|Year : 2018 | Volume
| Issue : 3 | Page : 129-135
Maternal predictors of low birth weights: Audit of data of delivery room register at a Tertiary Health Center of Sub-Himalayan Region
Manoj Kumar Gandhi1, Mitasha Singh2, Piyush Sharma1, Ankush Kaushal1, Chander Deep Sharma3, Sunil Kumar Raina1
1 Department of Community Medicine, Dr. Rajendra Prasad Government Medical College, Kangra at Tanda, Himachal Pradesh, India
2 Department of Community Medicine, ESIC Medical College and Hospital, Faridabad, Haryana, India
3 Department of Obstetrics and Gynecology, Dr. Rajendra Prasad Government Medical College, Kangra at Tanda, Himachal Pradesh, India
|Date of Web Publication||28-Jun-2019|
Dr. Mitasha Singh
Department of Community Medicine, ESIC Medical College and Hospital, Faridabad, Haryana
Source of Support: None, Conflict of Interest: None
Background: Birth weight is an indicator of social and economic development of any country. It predicts the status of women of country and the resources invested in them so that they deliver healthy child. The proportion of low birth weight (LBW) has reduced in India in the past few decades; however, we have still a long way to go. Objective: We aimed to conduct an audit of retrospective data from the records of labor room of a Tertiary Care Center of Dr. Rajendra Prasad Government Medical College, Kangra at Tanda, Himachal Pradesh. Methodology: A retrospective data mining of records of the labor room wards (delivery rooms) was conducted from January to June 2016 at Tertiary Care Center of Dr. Rajendra Prasad Government Medical College, Kangra at Tanda, Himachal Pradesh. LBW was our outcome of interest. Results: Out of the total 3738 deliveries conducted, 1251 (33.46%) of babies born were LBW, and there were 100 intrauterine deaths and 12 stillbirths with a total of 112 (2.9%) deaths. Age, height of mother, backward caste, history of pregnancy-induced hypertension, preterm delivery, one living child of mother, multiple fetuses, and cesarean section in current pregnancy were significant predictors after controlling for confounders. Conclusion: The higher proportion of LBW in tertiary center as compared to state-level data shows that secondary prevention in the form of early identification of high-risk cases, and timely referral to higher centers is functioning well in this part of the country. However, the community-based primary prevention efforts are still given a low preference.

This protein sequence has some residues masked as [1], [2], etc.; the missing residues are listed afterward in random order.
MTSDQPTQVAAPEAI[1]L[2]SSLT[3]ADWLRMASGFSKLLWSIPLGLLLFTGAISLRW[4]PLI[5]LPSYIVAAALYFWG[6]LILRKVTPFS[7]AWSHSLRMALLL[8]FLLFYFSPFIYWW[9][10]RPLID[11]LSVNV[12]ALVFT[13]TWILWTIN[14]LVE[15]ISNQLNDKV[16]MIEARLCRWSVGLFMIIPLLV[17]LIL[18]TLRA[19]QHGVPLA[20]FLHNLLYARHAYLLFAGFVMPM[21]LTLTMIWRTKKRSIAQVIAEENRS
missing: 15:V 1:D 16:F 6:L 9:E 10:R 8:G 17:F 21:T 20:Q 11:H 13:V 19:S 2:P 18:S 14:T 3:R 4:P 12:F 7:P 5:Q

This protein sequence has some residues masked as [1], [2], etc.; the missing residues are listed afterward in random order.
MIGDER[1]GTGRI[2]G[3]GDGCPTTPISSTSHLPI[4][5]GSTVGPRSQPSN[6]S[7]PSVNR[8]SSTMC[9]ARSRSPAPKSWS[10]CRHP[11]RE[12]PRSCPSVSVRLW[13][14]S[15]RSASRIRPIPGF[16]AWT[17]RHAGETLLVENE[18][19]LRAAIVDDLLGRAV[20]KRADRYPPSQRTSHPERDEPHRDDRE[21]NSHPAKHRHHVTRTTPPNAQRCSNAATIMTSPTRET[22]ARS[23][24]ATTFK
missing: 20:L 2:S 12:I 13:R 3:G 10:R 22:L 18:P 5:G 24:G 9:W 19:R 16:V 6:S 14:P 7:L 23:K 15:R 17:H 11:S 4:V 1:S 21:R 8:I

Keywords: Birth weight, labor room, tertiary center
|How to cite this article:|
Gandhi MK, Singh M, Sharma P, Kaushal A, Sharma CD, Raina SK. Maternal predictors of low birth weights: Audit of data of delivery room register at a Tertiary Health Center of Sub-Himalayan Region. J Sci Soc 2018;45:129-35